According to the legislative proposal, which will now be referred for consideration, the government opens the way for high schools (högstadiet) to select pupils for the elite classes with the help of testing.
The classes are designed to allow talented pupils a freer hand to study as many upper secondary school (gymnasium) courses as they can, in advance.
If the proposal is passed into law the classes will be established from the autumn term 2012.
Björklund underlined at a press conference announcing the plan that entrance examinations are of core importance - well-educated middle class parents will not be allowed to use their contacts and persuasion to secure a place for their child, it should be the pupil's talent alone which decides, he said.
The minister conceded on Tuesday that in fact the elite classes are nothing new and already exist within subjects such as music and sport.
"I don't understand why it should be taboo to also have specialised education for talented pupils in academic subjects in high school."
Björklund blamed the previous Social Democratic government for perpetuating the Jante Law within Swedish education, referring to the generally applied sociological term to negatively describe an attitude towards individuality and success.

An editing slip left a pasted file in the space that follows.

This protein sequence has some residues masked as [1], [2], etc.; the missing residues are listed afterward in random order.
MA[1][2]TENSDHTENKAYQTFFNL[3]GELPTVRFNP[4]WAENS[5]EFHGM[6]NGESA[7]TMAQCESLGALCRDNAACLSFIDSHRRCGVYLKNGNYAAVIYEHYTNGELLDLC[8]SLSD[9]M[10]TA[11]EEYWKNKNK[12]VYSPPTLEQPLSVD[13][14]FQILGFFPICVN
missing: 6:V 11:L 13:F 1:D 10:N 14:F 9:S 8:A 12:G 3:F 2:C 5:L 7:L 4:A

"We have had a Social Democratic Jante Law casting a shadow for decades over initiatives such as this within Swedish schools policy. It is a Jante Law that we want to leave behind us," Jan Björklund said.
The Swedish compulsory schooling system consists of nine academic years from the age of around 7-years-old. The nine years are divided into three blocks of entitled low, middle and high "stadium" and are followed by a three year upper secondary education which is not compulsory and typically offers more specialisation.